Posts Tagged America: The Jesuit Review
Proud to be Catholic? A groundbreaking America survey asks women about their lives in the Church / America: The Jesuit Review
“It is the most comprehensive survey of American Catholic women ever conducted.” (America: The Jesuit Review)
Catholic women may be part of a Democratic voting wave in 2018. They are ready to welcome women deacons. Many feel their parishes are inclusive of women and welcome divorced and remarried Catholics and non-heterosexual Catholics. But they think the church could do more to welcome unmarried parents, single mothers and people who have lost their spouses. And while Catholic women who are Republicans and Democrats differ slightly on whether or not “protecting life” or “helping the poor” is most important, on most other markers of Catholic identity their differences are statistically insignificant.
These are just a handful of the findings of the America Survey, commissioned by America Media and conducted by the Center for Applied Research in the Apostolate at Georgetown University in partnership with GfK, a survey firm. It is the most comprehensive survey of American Catholic women ever conducted. The following is an excerpt from the executive summary. The full summary is available online at cara.georgetown.edu.
By Mark Gray and Mary Gautier, America: The Jesuit Review — Read more …
Pope will extend the commission for the protection of children for three more years / America: The Jesuit Review
It remains unclear clear whether the P.C.P.M. (Pontifical Commission for the Protection of Minors) will continue to include survivors among its members in its next three-year term, as it did in its first term. America (magazine) has learned that there has been “considerable discussion” on how best to involve survivors in the work of the commission. (America: The Jesuit Review)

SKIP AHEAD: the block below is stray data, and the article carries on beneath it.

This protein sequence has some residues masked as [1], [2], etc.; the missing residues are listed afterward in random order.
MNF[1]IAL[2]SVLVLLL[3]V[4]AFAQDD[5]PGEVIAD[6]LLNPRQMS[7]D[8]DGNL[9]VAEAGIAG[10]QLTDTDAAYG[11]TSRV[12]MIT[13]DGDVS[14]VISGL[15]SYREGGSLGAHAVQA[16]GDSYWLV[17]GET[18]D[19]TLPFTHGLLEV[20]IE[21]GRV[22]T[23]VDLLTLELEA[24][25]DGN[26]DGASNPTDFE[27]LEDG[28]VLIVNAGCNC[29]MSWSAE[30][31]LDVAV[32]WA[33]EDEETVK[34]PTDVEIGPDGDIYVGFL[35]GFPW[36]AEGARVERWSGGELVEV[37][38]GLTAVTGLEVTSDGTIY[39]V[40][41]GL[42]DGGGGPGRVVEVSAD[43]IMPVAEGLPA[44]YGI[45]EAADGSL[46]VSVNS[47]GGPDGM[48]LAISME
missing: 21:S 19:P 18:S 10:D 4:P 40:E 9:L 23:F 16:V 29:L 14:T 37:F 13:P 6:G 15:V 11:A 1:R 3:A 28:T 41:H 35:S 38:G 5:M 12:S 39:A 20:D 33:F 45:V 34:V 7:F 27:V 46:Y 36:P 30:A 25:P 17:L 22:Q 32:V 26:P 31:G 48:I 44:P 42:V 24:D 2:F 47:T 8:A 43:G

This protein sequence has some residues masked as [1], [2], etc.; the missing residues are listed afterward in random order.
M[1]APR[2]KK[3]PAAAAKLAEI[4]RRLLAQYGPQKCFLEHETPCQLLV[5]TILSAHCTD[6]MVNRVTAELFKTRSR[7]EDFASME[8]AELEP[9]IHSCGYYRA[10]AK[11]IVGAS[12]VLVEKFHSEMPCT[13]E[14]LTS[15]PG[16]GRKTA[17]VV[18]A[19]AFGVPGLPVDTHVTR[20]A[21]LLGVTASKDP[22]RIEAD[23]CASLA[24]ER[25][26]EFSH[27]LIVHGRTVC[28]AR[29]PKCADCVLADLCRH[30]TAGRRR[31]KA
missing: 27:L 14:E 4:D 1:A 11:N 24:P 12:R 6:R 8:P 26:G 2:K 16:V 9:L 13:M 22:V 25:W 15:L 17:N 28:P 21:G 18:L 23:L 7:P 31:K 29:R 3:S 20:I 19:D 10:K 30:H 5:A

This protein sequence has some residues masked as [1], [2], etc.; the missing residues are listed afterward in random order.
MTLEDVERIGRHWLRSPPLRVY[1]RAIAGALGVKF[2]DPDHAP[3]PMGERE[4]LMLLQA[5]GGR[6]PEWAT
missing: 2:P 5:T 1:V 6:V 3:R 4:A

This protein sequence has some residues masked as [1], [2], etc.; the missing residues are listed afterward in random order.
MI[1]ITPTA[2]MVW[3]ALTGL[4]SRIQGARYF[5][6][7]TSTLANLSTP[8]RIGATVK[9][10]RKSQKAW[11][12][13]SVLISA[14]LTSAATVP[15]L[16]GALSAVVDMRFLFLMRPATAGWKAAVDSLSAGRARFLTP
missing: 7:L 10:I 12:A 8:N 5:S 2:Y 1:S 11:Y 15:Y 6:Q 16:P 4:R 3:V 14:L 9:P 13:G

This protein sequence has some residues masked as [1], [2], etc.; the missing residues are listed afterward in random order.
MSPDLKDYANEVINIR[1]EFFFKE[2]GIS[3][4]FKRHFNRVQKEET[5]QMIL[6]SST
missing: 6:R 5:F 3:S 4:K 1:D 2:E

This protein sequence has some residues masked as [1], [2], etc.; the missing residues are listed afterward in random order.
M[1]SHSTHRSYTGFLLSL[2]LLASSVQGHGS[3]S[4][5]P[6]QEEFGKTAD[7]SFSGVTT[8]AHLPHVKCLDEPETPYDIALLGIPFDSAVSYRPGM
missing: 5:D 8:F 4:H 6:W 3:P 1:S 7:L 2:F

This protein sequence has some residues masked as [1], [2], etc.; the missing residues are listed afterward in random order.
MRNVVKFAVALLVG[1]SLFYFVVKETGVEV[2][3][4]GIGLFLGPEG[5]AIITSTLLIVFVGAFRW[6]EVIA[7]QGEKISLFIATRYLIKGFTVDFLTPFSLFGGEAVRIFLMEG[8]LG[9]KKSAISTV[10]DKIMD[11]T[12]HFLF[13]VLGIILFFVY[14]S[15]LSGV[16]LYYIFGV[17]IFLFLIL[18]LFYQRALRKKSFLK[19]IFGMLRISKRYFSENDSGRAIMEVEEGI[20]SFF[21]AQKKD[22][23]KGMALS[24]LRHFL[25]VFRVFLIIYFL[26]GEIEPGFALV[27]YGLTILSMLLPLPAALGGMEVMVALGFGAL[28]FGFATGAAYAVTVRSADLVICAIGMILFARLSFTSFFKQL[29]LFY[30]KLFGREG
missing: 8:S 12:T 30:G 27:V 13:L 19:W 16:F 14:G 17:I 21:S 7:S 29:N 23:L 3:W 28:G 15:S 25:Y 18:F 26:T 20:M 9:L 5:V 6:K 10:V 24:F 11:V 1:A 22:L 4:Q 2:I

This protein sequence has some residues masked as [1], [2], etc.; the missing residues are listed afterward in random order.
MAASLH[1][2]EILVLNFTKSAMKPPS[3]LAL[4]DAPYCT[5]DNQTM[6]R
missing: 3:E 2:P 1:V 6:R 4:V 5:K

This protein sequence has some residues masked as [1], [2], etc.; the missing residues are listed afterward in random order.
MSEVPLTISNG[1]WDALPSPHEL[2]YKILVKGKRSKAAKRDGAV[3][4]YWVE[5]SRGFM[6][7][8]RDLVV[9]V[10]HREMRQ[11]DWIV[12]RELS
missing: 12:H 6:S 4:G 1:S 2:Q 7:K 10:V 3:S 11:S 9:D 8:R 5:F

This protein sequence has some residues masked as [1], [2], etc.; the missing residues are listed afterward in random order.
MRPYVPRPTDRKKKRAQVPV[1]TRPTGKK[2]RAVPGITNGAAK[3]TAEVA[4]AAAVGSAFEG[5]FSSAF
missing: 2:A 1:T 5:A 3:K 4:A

Pope Francis will renew the mandate of the Pontifical Commission for the Protection of Minors for another three years, informed sources told America this week. Its membership, however, will not be announced until the New Year. While many of its current members will be renewed for a second three-year term, others will be replaced.
“The news, which is expected to be announced in the coming days, comes after Francis met the full commission in a private audience in the Vatican on Sept. 21. He indicated then that he wished the P.C.P.M. to continue its work, or as he put it, ‘to continue to be of great assistance in the coming years to the pope, the Holy See, bishops and major superiors throughout the world.’
“He praised the commission for its work over the past three years and said, ‘It has continuously emphasized the most important principles that guide the church’s efforts to protect all minors and vulnerable adults’ …
“It remains unclear clear whether the P.C.P.M. will continue to include survivors among its members in its next three-year term, as it did in its first term. America has learned that there has been “considerable discussion” on how best to involve survivors in the work of the commission. While there is agreement that they ‘must have a voice’ there is still discussion on the best ways to achieve that goal. It remains to be seen whether a decision will be taken on this issue before the commission holds its next plenary assembly, which has been provisionally set for April 2018.”